Details & Cataloguing

Contemporary Art Day Auction


Franz Ackermann
signed and dated '05 on the reverse
oil on canvas
195 by 160cm.; 76 3/4 by 63in.
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Tomio Koyama Gallery, Tokyo
Acquired directly from the above by the present owner


Tokyo, Mori Art Museum, Tokyo Berlin / Berlin Tokyo, 2006

Catalogue Note

An inveterate traveller, Franz Ackermann's art is founded on an investigation into the relationship between time and place. Like numerous other artists from disparate cultural backgrounds, since the early 1990s, Ackermann has lived and worked in Berlin - a sprawling European capital steeped in history, whose topography has been rebuilt and utterly transformed since the Second World War. At the heart of his practice is a highly personal interpretation of cartography, based not on the methodical charting of objectively observed terrain, but rather on the free-wheeling, visual expression of subjective experience in often bewilderingly exotic locations.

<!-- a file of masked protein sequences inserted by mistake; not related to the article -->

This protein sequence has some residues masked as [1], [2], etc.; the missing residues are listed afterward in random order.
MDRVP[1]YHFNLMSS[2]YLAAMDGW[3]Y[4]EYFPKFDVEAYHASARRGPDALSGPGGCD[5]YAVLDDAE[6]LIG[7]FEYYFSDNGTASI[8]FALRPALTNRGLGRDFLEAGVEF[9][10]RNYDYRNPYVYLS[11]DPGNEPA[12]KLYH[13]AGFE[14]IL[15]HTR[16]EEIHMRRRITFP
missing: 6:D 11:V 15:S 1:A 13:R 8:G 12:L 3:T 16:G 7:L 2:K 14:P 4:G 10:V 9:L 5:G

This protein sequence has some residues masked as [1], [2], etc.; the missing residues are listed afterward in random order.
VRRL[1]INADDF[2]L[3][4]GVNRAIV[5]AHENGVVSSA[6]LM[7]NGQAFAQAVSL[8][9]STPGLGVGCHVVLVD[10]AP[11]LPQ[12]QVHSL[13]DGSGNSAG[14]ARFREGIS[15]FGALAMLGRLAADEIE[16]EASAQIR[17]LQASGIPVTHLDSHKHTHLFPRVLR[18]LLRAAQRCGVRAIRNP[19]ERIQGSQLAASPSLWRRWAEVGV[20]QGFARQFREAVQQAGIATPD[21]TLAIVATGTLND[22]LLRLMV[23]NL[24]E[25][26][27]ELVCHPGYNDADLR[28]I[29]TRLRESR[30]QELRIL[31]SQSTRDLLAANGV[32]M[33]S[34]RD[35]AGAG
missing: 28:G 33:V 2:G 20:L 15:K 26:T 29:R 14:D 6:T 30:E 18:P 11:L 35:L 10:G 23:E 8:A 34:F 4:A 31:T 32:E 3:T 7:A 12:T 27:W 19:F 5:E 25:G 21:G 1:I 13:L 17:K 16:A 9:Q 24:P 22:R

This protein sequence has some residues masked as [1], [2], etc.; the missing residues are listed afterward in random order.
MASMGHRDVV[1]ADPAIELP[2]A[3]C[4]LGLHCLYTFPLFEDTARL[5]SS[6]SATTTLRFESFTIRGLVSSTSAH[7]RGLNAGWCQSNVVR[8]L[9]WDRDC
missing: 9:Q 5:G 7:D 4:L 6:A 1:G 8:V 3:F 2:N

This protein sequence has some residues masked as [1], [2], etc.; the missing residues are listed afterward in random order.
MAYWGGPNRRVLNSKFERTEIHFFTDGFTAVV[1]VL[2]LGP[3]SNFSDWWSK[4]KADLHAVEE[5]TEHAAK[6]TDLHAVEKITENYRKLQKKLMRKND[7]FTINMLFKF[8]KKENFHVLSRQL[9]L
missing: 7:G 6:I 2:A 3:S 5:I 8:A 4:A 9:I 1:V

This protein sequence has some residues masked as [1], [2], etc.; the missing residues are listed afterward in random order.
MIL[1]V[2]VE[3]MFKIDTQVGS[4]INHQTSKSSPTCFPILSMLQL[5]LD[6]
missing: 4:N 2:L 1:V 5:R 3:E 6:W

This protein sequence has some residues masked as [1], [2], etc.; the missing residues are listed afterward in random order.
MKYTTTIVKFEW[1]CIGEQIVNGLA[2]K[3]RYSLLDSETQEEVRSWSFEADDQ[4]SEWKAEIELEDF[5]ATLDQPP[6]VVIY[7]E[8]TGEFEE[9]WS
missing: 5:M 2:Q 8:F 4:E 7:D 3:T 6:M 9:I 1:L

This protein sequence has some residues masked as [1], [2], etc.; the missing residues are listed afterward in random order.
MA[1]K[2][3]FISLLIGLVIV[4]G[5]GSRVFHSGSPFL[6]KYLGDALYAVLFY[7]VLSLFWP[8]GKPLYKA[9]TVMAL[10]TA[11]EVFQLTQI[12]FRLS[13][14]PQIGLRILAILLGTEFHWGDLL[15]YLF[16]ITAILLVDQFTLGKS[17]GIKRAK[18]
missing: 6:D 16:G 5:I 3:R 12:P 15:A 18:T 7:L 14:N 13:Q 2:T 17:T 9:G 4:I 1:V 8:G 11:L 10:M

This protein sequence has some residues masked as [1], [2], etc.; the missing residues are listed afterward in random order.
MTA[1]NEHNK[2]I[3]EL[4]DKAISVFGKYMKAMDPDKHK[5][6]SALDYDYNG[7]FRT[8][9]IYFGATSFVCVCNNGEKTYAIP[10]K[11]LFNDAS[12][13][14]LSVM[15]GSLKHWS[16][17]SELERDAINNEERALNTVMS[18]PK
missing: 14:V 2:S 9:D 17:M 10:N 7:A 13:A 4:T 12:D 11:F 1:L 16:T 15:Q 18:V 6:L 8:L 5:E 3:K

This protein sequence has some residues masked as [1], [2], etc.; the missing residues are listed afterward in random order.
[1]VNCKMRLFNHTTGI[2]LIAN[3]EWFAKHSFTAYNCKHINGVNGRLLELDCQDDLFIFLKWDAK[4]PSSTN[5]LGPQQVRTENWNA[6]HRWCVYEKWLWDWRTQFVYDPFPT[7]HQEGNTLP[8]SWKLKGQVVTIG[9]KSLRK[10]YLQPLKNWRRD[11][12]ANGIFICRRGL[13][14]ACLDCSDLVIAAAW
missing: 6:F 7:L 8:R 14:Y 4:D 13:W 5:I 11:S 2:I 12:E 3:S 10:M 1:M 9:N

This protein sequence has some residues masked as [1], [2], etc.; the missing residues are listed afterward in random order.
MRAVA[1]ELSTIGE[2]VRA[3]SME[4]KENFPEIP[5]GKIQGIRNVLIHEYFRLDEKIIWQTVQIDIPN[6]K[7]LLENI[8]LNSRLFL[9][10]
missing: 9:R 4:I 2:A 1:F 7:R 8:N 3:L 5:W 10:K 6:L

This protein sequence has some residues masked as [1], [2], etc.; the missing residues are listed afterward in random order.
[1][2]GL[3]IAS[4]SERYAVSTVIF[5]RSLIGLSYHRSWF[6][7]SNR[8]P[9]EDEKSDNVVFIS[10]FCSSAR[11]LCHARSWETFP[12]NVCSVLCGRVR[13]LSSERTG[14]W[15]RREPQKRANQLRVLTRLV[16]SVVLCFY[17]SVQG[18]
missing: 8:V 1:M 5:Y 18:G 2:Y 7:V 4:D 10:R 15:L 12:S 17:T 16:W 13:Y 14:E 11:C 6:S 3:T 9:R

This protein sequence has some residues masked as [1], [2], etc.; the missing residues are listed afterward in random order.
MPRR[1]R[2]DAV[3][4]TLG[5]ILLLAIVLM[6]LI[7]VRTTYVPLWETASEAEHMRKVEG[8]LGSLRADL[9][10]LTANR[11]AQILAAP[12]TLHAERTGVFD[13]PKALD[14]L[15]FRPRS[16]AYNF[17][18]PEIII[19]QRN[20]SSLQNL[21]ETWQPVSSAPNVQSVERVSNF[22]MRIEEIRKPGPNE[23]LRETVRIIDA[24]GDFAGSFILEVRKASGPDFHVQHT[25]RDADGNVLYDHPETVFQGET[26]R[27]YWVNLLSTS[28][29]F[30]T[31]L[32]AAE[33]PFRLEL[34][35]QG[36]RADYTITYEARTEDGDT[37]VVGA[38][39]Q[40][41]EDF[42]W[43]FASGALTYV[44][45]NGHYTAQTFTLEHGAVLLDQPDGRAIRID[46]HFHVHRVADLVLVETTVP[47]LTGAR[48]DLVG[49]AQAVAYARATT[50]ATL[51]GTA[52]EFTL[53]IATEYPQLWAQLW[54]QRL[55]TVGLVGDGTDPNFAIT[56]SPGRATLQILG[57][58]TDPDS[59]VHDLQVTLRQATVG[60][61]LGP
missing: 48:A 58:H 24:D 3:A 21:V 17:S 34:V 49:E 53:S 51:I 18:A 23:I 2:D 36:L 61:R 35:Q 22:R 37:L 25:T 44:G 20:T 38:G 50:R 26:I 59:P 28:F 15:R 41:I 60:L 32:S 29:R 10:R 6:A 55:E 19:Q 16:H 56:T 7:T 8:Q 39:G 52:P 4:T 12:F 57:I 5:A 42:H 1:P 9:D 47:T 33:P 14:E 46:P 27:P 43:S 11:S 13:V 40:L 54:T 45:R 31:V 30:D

He produced the first of his 'Mental Maps' in 1991 in Hong Kong, beginning an ongoing series of watercolours on paper that endeavour to register the artist's fresh impressions of the visual delirium of culture and geography in the unfamiliar cities of his travels. The quickly worked 'Mental Maps' subsequently become the basis for larger works on paper and monumental canvases rendered in intense, almost psychedelic colours whose dizzying convulsions offer pure surface effect. Executed in 2005, The Monument is one of Ackermann's most dynamic and powerful works. Set against a minimalist orange backdrop of skyscraper windows, the constructs of 21st century city life are played beneath a towering vertical axis that descends from the undercarriage of a plane landing overhead. Suggestive of the dizzying speed of travel and the fleeting, transitory nature of its experiences, the crumbling, empty pedestals rising up from the metropolis below embody the chaos and flux of cities in today's increasingly globalized society. The visual travelogues it affords presents a provocative record of an ever shrinking planet, as each place becomes a 'non-place'; a triumph of marketing over cultural difference, national identity and natural exoticism.

Contemporary Art Day Auction